Carlyle D. Marsden (1921-1976)
Carlyle Davenport Marsden was born on December 9, 1921, in Parowan, Utah. He was the
son of William and Della Jane Marsden.
He was survived by his widow, three sons and two daughters, 10 grandchildren, two brothers and four sisters.
He had been a music teacher at Eisenhower Junior High School in the
Granite School District in Salt Lake, and also taught at Brigham Young
He was a veteran of World War II, serving in the Army in the Pacific
He attended the College of Southern Utah in Cedar City for two years,
and received his bachelor degree from Brigham Young University and his
masters degree from the University of Utah. He also did graduate work
at Claremont College, Occidental and Cal State in Los Angeles, California.
He had filled an LDS Mission in the New England States and had been a
member of the bishopric and high council in Pomona, Calif. He had been
music regional representative, stake and ward organist, and stake choir
director. He had also been Sunday School superintendent in Salt Lake
Carlyle was outed in March 1976. This led him to take his own life on March 8, 1976. He
was 54 years old.
Carlyle is buried at the Kaysville City Cemetery in Utah.
Carlyle's grandson Douglas Stewart was a gay Mormon and sadly committed suicide on March 8, 2006, exactly 30 years to the day his grandfather committed suicide.
Tribute by a Former Student
I recently came across the information in your website listing Carlyle
D. Marsden as one of the LDS members that committed suicide back in
1976 after he was outed as a homosexual.
I am writing to tell you that in 1963-1964 he was my music teacher
at Fremont Junior High school in Pomona California. I am now 56 years
old and living in Salem, Oregon but I will never forget that man.
He taught the best vocal music class I have ever attended. He had
written an arrangement for a song called "Master, the Tempest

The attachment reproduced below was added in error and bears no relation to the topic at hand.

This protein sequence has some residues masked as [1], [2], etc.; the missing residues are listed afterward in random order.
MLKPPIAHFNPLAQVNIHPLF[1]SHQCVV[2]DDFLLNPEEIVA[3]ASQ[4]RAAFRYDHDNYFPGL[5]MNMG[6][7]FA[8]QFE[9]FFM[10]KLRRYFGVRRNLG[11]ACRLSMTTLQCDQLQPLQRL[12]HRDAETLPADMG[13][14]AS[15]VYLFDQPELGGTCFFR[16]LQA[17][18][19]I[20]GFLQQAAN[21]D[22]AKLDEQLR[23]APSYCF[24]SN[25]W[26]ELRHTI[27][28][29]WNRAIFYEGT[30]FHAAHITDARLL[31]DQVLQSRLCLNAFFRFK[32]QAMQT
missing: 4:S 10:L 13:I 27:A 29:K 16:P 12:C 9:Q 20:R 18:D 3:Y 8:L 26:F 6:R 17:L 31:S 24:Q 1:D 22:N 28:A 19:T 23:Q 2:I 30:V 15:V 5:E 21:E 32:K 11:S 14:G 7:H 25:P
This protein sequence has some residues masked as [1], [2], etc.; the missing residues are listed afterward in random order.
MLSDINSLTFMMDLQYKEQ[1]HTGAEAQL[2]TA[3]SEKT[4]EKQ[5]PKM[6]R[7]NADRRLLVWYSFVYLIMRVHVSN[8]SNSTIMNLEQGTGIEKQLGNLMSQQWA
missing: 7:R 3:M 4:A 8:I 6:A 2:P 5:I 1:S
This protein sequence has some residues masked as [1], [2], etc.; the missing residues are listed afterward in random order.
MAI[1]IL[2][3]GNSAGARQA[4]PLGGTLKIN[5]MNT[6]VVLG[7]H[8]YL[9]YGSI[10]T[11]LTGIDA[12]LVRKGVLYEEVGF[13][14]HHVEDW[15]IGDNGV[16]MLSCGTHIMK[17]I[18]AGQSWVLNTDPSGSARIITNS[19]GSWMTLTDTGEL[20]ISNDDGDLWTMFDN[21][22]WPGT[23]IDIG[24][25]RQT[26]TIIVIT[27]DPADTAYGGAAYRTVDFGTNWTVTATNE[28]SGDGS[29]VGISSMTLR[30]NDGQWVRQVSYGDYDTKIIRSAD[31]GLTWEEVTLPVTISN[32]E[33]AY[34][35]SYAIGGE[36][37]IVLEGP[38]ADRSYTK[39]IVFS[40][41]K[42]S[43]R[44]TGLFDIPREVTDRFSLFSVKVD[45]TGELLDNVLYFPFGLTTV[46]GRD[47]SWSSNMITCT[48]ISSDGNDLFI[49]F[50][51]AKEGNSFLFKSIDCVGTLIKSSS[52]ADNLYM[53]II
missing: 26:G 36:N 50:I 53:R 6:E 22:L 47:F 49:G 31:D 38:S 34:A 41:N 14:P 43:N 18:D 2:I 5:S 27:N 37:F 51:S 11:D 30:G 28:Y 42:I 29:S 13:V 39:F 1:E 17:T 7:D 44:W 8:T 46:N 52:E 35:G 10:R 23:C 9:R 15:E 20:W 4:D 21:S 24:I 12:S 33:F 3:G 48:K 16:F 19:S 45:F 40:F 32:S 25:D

is Raging” I have a recording of our choir singing it with him
directing, somewhere deep in my garage.
Mr. Marsden was a great believer in the use of the diaphragm when
singing and I have since taught this method, just as he did, to my
students. I was horrified that this gentle, wonderful, talented, man
ended his life feeling so alone and ashamed of himself.
I have remembered him so well and so long because of his dedication
and talent as a music teacher. He was caring, and nurturing. He gave
us strength just by his presence. I can recount far too many wonderful
things that he said and did for us as a class to even begin to put
them here in this letter to you.
I just though you should know that what you have done on your website
is a wonderful memorial to these people. There is not a week that
goes by that I have not thought of Mr. Marsden since my junior high
school years. I always wanted to be just like him, calm, cool
collected and kind to all.
I hope his family knows how many lives he touched in a good and gentle
way, yet with the strength of a great leader.
So very sad to hear his life ended this way. Thank you for your
excellent work in making this horrible truth known.